The duties and responsibilities of Indian women seep into and dampen every aspect of their lives. Coming home after a long day at work to cook for your husband and children is one thing, but peeling an orange and distributing segments to male colleagues in the law offices is another. I’ve worked in many a workplace and no man has ever peeled an orange for me.
The other women receive similar treatment. Vora’s mother gets called a nag (for airing some pretty rational annoyances) and is told by Vora to “serve me a plate” of lunch and “open the door” (no “please”) for his friend. Sharmila Pawar (Usha Bane), wife of a dead sewage worker, had to leave the city after her husband died and now has no work to support her young family – an example of a very real situation the wives of manual labourers in India face due to unsafe working conditions and no real education. Vora’s female legal assistant doesn’t have a name and doesn’t speak – ever. Even fictional women in the film diegesis haven’t heard of feminism. Nutan’s family see a Hindi slapstick comedy play where a young Marathi girl brings home a North Indian boy to meet the parents. Her father, in a display of eye-roll worthy Marathi virility, banishes his daughter and wife to the kitchen to make tea while he really takes care of things (kicks the N.I. Boy out of his daughter’s life), as only a man could do. The theatre audience roll with laughter, such is their acceptance of the family-life tableau in front of them.
The long takes and neorealist style force you to pay attention, not only to what happens on screen but how it happens. When we see interactions between mothers-and-children and husbands-wives that remind us, and even make us feel a twinge of guilt, about our own relationships with the women in our lives, yet another layer of the story materialises. These women have more than one dimension – but those extra dimensions say more about the filmmaker than the characters themselves.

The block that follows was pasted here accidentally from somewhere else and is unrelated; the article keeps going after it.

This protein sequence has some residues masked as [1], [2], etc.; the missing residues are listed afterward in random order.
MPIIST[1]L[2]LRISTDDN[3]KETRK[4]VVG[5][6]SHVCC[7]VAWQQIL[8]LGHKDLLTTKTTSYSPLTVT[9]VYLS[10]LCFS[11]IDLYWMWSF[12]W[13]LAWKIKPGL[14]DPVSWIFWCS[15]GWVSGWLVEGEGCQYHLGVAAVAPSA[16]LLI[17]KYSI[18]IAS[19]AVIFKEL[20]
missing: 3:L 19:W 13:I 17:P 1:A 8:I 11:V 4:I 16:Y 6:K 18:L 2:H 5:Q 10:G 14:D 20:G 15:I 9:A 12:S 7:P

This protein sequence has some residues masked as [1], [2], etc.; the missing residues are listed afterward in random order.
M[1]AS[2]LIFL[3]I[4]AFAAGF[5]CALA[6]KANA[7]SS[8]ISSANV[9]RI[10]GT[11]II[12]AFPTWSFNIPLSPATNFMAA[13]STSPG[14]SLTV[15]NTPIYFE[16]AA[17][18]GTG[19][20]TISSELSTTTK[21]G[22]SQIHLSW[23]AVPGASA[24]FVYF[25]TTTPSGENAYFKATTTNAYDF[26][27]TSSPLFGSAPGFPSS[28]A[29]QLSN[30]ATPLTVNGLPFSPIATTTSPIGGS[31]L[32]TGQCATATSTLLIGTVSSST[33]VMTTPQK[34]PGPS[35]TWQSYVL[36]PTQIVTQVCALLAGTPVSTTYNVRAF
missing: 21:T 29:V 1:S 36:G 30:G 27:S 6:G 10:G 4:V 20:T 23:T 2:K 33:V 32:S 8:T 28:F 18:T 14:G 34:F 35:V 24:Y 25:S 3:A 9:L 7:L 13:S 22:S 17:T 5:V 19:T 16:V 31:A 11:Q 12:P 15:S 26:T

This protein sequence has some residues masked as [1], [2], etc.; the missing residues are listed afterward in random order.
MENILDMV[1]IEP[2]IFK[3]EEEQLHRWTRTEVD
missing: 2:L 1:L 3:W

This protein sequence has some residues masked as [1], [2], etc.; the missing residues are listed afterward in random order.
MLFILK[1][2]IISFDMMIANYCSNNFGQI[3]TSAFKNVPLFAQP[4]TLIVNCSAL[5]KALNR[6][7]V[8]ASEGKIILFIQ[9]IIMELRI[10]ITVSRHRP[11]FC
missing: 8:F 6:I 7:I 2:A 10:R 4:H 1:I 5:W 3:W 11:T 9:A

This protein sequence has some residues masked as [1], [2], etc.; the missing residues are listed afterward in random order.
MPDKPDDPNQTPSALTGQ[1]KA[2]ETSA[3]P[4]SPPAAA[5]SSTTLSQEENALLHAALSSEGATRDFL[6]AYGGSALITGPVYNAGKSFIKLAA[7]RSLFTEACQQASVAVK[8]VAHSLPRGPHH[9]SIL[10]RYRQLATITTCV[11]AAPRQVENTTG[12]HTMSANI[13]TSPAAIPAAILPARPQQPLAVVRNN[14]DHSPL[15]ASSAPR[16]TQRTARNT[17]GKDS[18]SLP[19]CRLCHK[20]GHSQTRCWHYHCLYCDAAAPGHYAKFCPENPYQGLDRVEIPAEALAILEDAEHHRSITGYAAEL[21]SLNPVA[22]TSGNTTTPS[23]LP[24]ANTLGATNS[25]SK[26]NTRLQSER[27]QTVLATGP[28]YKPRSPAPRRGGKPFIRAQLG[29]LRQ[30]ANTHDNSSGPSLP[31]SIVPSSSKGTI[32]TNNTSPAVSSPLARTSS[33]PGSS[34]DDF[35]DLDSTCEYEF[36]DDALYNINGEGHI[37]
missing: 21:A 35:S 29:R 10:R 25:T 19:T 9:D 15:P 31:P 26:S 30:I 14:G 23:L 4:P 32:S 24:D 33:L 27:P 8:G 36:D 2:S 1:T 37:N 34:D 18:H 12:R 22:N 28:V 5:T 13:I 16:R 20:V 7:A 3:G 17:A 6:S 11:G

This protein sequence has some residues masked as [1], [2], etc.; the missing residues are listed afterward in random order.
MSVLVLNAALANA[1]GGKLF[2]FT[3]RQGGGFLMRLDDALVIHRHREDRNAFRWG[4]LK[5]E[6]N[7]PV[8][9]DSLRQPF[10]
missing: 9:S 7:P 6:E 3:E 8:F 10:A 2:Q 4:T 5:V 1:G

There could be many reasons for the consistent and telling representations of Indian women in Court. It could be a completely intentional move by Tamhane, and I certainly hope it is because his script has demonstrated razor-sharp commentary on every other political and social shortcoming of modern India. Could feminism be one of them? I never actually asked him.
The other reason could be that this is simply how Tamhane, as a young Indian man, sees women. This is not a criticism but an acknowledgement of an almost instinctual ability to depict gender on-screen, as he has a visceral ability to depict the beating heart of the relationship between Indian culture and civil disobedience.
The final reason is the lack of female writer, director, producer on the film. Female voices affect female representations on-screen, and Court is a brilliant example of how a finished film reflects this fundamental variable. Gender is important, and it permeates not only how we view film, but how we make film. I hope Tamhane and Gomber become more informed and sensitive to representations of gender in their films so they can execute them as deftly as they did their sociopolitical tick-boxes. They’ve already unknowingly made the most plaintive depiction of women-on-screen this year.
I urge you to see Court if you can (it’s had a very limited release) and come to your own conclusions.
I wish Court the best of luck at the Oscars!